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A Saga of a Vietnam TEFL Newbie's Experiences in 2 Months
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LongShiKong



Joined: 28 May 2007
Posts: 881
Location: China

PostPosted: Thu Nov 14, 2013 7:04 pm    Post subject: Re: A Saga of a Vietnam TEFL Newbie's Experiences in 2 Month Reply with quote

RustyShackleford wrote:
One of my goals with coming here was to improve my teaching abilities and being able to teach at a college with full control and everything...


What exactly do you mean by 'full control and everything'?

While I had 'full control' over what and how I taught in college and public school classes I taught in China, I received very little, if any academic or material support. Most such jobs don't even care if you have a TEFL and the pay is much lower than private language schools. Classes in excess of 40 students are common and forget about placement testing. Needless to say, there's little academic accountability so no one cares how well you do as long as you show up. That doesn't sound like you.

Teaching EFL at a uni in China simply requires any random degree--unless you're teaching content in which case your degree matters. In Canada, Europe, the ME or any other developed nation, an MA TESOL or other advanced qual is needed.
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RustyShackleford



Joined: 13 May 2013
Posts: 86

PostPosted: Fri Nov 15, 2013 4:28 am    Post subject: Reply with quote

My boss is a foreign PhD with years of experience in a few countries and provides me with excellent support and ideas. I do agree that the accountability can be limited, but we do rigorous placement testing, and my classes average on 15-20 students with my smallest being 7 and my largest being 29.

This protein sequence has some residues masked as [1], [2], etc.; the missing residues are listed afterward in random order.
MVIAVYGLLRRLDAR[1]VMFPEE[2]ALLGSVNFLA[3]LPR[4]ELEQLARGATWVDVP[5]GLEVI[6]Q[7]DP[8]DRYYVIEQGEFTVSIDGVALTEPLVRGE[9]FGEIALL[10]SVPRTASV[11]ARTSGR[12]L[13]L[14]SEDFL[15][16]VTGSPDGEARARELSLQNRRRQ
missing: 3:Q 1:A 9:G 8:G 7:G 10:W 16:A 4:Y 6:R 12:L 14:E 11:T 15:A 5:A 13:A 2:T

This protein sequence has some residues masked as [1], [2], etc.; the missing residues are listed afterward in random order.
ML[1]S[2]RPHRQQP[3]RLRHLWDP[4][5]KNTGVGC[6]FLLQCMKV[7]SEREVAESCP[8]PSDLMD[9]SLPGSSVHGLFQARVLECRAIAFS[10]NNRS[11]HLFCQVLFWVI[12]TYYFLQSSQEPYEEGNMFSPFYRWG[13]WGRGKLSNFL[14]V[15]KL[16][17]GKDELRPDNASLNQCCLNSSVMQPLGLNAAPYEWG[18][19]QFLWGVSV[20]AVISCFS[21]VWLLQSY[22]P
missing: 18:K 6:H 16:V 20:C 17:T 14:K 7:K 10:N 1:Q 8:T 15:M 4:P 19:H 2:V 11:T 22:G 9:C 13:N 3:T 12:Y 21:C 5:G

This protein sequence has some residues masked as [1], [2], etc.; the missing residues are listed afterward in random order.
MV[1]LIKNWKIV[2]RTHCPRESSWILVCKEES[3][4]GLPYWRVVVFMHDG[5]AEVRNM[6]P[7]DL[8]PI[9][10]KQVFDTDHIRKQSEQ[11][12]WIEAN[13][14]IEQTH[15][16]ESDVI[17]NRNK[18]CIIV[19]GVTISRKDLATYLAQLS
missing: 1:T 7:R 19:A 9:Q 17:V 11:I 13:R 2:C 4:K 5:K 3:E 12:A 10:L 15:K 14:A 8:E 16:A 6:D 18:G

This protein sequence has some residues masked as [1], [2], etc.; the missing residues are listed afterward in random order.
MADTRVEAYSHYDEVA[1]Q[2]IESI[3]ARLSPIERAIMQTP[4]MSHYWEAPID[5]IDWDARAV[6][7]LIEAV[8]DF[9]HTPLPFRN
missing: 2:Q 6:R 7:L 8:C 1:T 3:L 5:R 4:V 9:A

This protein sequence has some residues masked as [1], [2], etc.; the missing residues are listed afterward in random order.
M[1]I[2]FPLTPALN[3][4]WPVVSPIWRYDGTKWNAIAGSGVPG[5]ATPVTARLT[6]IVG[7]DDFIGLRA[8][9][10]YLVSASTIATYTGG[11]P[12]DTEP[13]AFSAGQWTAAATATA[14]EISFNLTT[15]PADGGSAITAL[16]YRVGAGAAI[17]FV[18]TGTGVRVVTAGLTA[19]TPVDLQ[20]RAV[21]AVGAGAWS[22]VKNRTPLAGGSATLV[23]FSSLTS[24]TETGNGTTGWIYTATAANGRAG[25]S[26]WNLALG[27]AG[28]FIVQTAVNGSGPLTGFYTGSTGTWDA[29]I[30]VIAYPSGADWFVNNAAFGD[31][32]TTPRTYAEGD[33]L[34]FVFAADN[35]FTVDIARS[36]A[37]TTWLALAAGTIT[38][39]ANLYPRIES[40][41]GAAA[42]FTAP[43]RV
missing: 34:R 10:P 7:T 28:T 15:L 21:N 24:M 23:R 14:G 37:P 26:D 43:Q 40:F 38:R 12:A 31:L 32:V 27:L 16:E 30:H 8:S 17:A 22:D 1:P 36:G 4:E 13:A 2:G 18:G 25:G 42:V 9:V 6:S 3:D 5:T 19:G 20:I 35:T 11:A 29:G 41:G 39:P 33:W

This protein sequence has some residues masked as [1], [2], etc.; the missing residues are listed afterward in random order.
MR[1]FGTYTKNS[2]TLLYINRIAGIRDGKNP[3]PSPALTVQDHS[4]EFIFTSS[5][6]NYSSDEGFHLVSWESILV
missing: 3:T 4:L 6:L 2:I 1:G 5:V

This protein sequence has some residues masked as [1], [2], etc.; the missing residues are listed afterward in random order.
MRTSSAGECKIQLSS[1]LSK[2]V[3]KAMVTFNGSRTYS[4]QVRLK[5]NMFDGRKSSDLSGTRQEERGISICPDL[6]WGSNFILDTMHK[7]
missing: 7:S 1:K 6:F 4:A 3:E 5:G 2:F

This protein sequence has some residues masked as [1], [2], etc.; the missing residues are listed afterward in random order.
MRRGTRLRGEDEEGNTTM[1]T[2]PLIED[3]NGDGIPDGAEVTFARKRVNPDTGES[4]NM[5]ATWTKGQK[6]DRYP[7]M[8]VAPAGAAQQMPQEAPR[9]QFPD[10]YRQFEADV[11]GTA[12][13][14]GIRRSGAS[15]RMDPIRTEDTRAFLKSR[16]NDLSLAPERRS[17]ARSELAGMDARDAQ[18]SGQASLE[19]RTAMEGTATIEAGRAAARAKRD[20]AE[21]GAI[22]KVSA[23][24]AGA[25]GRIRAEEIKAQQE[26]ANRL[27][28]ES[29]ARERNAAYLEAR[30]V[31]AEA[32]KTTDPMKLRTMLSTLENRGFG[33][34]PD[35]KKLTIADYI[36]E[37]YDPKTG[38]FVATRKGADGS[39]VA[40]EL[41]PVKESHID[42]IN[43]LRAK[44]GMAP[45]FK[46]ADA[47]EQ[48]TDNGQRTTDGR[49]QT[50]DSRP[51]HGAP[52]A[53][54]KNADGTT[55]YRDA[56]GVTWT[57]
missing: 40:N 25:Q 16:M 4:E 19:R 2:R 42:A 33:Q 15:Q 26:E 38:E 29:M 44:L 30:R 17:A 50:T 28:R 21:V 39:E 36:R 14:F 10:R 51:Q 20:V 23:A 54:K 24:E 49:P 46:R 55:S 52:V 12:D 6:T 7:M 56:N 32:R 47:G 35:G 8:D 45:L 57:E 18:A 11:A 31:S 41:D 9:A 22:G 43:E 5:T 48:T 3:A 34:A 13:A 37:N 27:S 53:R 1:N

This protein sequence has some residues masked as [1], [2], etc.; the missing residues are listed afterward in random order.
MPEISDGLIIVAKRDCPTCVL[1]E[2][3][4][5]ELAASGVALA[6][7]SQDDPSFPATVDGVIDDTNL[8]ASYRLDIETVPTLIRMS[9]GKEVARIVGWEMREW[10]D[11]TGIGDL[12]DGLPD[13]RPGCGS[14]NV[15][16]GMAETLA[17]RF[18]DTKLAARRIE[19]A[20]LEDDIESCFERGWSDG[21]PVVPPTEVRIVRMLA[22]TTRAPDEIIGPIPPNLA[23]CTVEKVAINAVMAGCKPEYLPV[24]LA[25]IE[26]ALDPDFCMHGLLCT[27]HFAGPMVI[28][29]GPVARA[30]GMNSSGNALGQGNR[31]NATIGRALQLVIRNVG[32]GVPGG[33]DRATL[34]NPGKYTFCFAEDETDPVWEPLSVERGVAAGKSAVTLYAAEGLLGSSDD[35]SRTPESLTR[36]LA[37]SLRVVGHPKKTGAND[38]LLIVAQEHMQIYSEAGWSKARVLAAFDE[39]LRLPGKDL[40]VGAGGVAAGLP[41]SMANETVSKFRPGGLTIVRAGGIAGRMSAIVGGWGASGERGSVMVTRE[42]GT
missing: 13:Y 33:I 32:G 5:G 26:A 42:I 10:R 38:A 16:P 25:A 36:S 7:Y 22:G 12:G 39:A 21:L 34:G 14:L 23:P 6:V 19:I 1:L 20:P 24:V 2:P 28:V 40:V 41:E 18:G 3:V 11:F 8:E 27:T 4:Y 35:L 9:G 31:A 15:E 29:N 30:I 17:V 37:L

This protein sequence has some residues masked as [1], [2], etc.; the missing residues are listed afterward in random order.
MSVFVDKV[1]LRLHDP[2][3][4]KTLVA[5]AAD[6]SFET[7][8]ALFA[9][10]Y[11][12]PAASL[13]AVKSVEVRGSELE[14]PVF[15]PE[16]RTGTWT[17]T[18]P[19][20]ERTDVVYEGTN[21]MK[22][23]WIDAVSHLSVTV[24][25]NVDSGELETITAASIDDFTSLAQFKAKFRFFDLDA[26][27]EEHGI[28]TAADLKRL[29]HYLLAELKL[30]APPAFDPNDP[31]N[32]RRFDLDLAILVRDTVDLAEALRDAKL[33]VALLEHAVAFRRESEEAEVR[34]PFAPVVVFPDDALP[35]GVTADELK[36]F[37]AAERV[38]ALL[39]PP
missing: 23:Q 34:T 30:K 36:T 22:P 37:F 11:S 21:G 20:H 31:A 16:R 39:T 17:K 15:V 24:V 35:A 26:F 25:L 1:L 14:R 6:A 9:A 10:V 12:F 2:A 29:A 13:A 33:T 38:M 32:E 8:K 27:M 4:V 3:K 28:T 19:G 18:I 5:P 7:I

I find myself in a far more favorable position than in Japan where almost every single idea I had was shot down with "Oh but it's too difficult for the students." Here, I am encouraged and required to push, and I bloody love it.
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LongShiKong



Joined: 28 May 2007
Posts: 881
Location: China

PostPosted: Fri Nov 15, 2013 4:53 am    Post subject: Reply with quote

RustyShackleford wrote:
My boss is a foreign PhD with years of experience in a few countries and provides me with excellent support and ideas. I do agree that the accountability can be limited, but we do rigorous placement testing, and my classes average on 15-20 students with my smallest being 7 and my largest being 29.

I find myself in a far more favorable position than in Japan where almost every single idea I had was shot down with "Oh but it's too difficult for the students." Here, I am encouraged and required to push, and I bloody love it.


After teaching in China, mostly kids the past number of years at private schools, I grew tired of the lack of accountability and professionalism. I now want to switch back to adults and Vietnam and Thailand seem like the best Asian places to do so--the only places that offer the DELTA program which is what I may consider after I complete a CELTA in January.
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Dekadan



Joined: 09 Dec 2011
Posts: 93

PostPosted: Tue Nov 19, 2013 7:10 am    Post subject: Reply with quote

Wow, RustyShackleford, pretty impressive. You really hit the ground running there! Congratulations!

I realize that you're giving advice on how to handle Vietnam cheaply as well as informing everyone of your progress, but there is one thing that I would respectfully disagree with: motorcycles. You suggested that other new people get one right away to save money. The traffic is a different beast in Vietnam, especially the big cities. Perhaps you took to it with an affinity, but I would suggest someone find a regular, reliable xe om driver to get a feel for how things work first. I knew too many people that had crashes and I had too many close encounters on the streets there to recommend anyone get a motorcycle right off the bat there. That is not something that people should try to save money on, you've only got one life, don't underestimate the traffic there!

Otherwise, everything else is incredible and I wish you the best of luck for your time in Vietnam!
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RustyShackleford



Joined: 13 May 2013
Posts: 86

PostPosted: Mon Nov 25, 2013 1:46 am    Post subject: Reply with quote